The Intricacies of Love: Post-February Review after a Week of Floods and Rain

I’ve exhausted myself from the adage,
“Before I can love someone, I must love myself”
(Nevermind if I adjust that to read, “learn to love.”).

Though sound advice, it is too broad a statement, or dull, to be of use. I’m susceptible to being mislead by such advice, too.  This week, I’m a fool for believing in over simplifications. I’m now questioning–not in an act of angst, but out of search for understanding– the reason love is treated so generically; everyone has something to say about how to love, but there is never an exact remedy or formula.

I blame the defaults that make people susceptible to believing that it is okay to be in love, and happily so, only forty percent of the time (**actual advice from a mentor once. And how unfortunate that it may be true for so many people). For myself, I’m realizing that relying on how I’ve been taught to love–default acts of servitude, showing up, and listening–are a start, certainly, but can starve my soul overtime. Even the boundaries and asks that I have found as safe defaults for my self, lend to eventually wear out or fall inadequate in some way.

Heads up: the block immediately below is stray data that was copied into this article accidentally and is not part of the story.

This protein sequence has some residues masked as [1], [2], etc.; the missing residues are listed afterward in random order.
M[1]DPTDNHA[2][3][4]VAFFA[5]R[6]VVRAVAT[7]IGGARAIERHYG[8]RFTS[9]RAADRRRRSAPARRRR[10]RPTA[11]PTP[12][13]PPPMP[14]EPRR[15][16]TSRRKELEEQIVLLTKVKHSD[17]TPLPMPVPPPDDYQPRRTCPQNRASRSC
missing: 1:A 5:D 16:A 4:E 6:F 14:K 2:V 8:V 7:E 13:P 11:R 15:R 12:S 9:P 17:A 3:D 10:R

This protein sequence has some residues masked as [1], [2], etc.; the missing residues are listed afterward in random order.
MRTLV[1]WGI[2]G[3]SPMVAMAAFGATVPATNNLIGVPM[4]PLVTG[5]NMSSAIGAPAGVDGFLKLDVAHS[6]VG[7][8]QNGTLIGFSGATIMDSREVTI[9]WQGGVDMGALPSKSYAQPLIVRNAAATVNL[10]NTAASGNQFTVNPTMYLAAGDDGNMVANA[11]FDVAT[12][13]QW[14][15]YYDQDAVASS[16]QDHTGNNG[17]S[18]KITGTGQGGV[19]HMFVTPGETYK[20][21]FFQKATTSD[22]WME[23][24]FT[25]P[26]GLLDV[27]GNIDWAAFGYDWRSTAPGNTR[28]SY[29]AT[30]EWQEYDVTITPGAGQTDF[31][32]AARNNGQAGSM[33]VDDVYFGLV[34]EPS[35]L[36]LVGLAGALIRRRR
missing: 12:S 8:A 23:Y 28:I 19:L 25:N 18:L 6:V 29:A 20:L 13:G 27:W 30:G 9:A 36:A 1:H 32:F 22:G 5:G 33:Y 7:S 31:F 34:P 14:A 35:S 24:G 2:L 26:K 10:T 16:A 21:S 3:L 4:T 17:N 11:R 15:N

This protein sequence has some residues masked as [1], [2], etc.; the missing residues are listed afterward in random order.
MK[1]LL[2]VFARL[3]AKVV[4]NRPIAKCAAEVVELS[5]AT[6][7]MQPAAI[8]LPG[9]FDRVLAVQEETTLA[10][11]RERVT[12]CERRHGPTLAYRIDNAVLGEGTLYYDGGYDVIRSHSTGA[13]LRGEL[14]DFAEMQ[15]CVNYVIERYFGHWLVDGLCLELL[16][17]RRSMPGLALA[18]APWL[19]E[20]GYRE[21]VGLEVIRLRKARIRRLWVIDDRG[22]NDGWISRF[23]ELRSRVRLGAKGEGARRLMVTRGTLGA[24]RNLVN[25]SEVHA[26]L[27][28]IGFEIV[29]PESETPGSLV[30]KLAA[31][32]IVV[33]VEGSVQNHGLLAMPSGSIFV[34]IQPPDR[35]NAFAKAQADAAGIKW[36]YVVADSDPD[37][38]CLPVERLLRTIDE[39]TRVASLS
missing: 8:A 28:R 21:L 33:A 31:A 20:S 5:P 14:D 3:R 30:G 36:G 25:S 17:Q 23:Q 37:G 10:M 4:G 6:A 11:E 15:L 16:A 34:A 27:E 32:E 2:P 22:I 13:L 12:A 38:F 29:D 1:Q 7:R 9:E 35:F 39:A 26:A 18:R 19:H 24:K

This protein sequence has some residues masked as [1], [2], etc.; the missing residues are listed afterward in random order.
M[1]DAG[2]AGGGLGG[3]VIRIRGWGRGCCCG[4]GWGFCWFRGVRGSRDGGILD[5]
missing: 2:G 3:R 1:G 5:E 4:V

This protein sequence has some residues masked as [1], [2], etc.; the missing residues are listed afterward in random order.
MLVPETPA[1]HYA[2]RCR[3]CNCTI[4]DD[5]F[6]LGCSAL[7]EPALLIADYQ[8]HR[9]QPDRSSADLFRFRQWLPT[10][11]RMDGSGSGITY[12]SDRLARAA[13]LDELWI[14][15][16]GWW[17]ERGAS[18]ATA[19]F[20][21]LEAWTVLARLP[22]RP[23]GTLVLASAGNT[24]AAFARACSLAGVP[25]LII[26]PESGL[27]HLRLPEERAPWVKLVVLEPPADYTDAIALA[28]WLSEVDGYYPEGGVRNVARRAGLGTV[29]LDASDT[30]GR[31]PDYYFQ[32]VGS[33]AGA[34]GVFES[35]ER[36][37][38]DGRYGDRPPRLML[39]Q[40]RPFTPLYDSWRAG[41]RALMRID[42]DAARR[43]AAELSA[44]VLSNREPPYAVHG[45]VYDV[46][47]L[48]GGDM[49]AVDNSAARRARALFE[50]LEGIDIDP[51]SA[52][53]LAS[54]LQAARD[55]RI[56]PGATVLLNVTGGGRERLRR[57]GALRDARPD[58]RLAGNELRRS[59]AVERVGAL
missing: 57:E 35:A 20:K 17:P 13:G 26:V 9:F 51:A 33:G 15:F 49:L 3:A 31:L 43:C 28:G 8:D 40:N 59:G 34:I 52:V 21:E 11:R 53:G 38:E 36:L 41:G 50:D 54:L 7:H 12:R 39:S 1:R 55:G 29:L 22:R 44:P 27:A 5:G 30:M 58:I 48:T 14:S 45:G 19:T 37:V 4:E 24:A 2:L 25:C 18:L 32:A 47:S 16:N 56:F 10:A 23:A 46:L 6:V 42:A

I’ve been thinking of love as that big river. I’ve been thinking how rivers come to form out of the culmination of permanent, semi-permanent, and spontaneous additions (streams, springs, floods, and what not). For myself, I am only only a tributary to a larger river and an even bigger body of water: love; aren’t we all? But in being so, I am fluid. My needs are fluid. And the equation for happiness in love must be fluid, too.

I know to continue to check in with what I need, and I know to keep asking. What I underestimate time and time again is how much work it is to keep track of these things, how exhausting or treacherous it is may be to map and measure a big river. Not doing so means letting the waters be wild, and maybe that is someone’s idea of love, but not mine because if a river can flood at any moment, then it can dry up, too.

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